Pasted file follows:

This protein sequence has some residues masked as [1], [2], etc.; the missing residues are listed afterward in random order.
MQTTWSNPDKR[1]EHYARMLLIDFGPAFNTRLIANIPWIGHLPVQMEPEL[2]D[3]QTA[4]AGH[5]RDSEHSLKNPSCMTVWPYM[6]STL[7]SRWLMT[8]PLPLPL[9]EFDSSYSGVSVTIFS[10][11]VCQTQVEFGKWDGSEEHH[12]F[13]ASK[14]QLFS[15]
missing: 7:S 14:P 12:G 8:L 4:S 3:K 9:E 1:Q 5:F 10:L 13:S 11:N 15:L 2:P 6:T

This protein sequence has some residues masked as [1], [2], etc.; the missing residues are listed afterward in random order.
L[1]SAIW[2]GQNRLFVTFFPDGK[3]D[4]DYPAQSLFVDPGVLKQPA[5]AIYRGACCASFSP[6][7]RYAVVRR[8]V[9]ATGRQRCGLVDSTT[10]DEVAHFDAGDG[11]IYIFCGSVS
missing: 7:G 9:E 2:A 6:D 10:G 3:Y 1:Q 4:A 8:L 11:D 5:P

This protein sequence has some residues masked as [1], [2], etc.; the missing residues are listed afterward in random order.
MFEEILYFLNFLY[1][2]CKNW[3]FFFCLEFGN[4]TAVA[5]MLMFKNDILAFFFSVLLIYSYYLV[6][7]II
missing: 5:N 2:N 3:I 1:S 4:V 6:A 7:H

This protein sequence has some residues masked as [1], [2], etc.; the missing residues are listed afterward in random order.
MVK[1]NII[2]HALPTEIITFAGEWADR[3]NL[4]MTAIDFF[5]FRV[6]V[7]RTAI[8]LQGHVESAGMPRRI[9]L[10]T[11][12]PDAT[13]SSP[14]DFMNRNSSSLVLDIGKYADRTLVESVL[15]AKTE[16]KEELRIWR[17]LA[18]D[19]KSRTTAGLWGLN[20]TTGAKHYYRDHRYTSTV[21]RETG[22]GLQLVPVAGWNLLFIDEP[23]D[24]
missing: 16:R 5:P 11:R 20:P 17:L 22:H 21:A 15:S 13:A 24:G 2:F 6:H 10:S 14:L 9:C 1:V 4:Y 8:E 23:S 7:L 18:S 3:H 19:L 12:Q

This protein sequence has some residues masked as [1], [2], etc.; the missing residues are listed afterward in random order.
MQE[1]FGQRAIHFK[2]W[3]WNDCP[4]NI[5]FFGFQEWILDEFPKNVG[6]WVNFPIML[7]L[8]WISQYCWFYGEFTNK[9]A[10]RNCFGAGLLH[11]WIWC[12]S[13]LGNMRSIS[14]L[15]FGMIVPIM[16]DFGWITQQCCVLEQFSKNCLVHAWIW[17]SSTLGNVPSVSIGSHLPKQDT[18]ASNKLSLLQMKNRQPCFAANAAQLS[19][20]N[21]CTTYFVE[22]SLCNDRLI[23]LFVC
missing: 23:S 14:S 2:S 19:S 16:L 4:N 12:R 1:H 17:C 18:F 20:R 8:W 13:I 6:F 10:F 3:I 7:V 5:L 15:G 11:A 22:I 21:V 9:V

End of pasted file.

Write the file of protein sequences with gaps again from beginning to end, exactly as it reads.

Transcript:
This protein sequence has some residues masked as [1], [2], etc.; the missing residues are listed afterward in random order.
MQTTWSNPDKR[1]EHYARMLLIDFGPAFNTRLIANIPWIGHLPVQMEPEL[2]D[3]QTA[4]AGH[5]RDSEHSLKNPSCMTVWPYM[6]STL[7]SRWLMT[8]PLPLPL[9]EFDSSYSGVSVTIFS[10][11]VCQTQVEFGKWDGSEEHH[12]F[13]ASK[14]QLFS[15]
missing: 7:S 14:P 12:G 8:L 4:S 3:K 9:E 1:Q 5:F 10:L 13:S 11:N 15:L 2:P 6:T

This protein sequence has some residues masked as [1], [2], etc.; the missing residues are listed afterward in random order.
L[1]SAIW[2]GQNRLFVTFFPDGK[3]D[4]DYPAQSLFVDPGVLKQPA[5]AIYRGACCASFSP[6][7]RYAVVRR[8]V[9]ATGRQRCGLVDSTT[10]DEVAHFDAGDG[11]IYIFCGSVS
missing: 7:G 9:E 2:A 6:D 10:G 3:Y 1:Q 4:A 8:L 11:D 5:P

This protein sequence has some residues masked as [1], [2], etc.; the missing residues are listed afterward in random order.
MFEEILYFLNFLY[1][2]CKNW[3]FFFCLEFGN[4]TAVA[5]MLMFKNDILAFFFSVLLIYSYYLV[6][7]II
missing: 5:N 2:N 3:I 1:S 4:V 6:A 7:H

This protein sequence has some residues masked as [1], [2], etc.; the missing residues are listed afterward in random order.
MVK[1]NII[2]HALPTEIITFAGEWADR[3]NL[4]MTAIDFF[5]FRV[6]V[7]RTAI[8]LQGHVESAGMPRRI[9]L[10]T[11][12]PDAT[13]SSP[14]DFMNRNSSSLVLDIGKYADRTLVESVL[15]AKTE[16]KEELRIWR[17]LA[18]D[19]KSRTTAGLWGLN[20]TTGAKHYYRDHRYTSTV[21]RETG[22]GLQLVPVAGWNLLFIDEP[23]D[24]
missing: 16:R 5:P 11:R 20:P 17:L 22:H 21:A 15:S 13:A 24:G 2:F 6:H 10:S 14:L 9:C 1:V 4:Y 8:E 23:S 7:L 18:S 3:H 19:L 12:Q

This protein sequence has some residues masked as [1], [2], etc.; the missing residues are listed afterward in random order.
MQE[1]FGQRAIHFK[2]W[3]WNDCP[4]NI[5]FFGFQEWILDEFPKNVG[6]WVNFPIML[7]L[8]WISQYCWFYGEFTNK[9]A[10]RNCFGAGLLH[11]WIWC[12]S[13]LGNMRSIS[14]L[15]FGMIVPIM[16]DFGWITQQCCVLEQFSKNCLVHAWIW[17]SSTLGNVPSVSIGSHLPKQDT[18]ASNKLSLLQMKNRQPCFAANAAQLS[19][20]N[21]CTTYFVE[22]SLCNDRLI[23]LFVC
missing: 23:S 14:S 2:S 19:S 16:L 4:N 12:R 1:H 17:C 18:F 20:R 8:W 13:I 6:F 10:F 3:I 7:V 5:L 15:G 11:A 22:I 21:V 9:V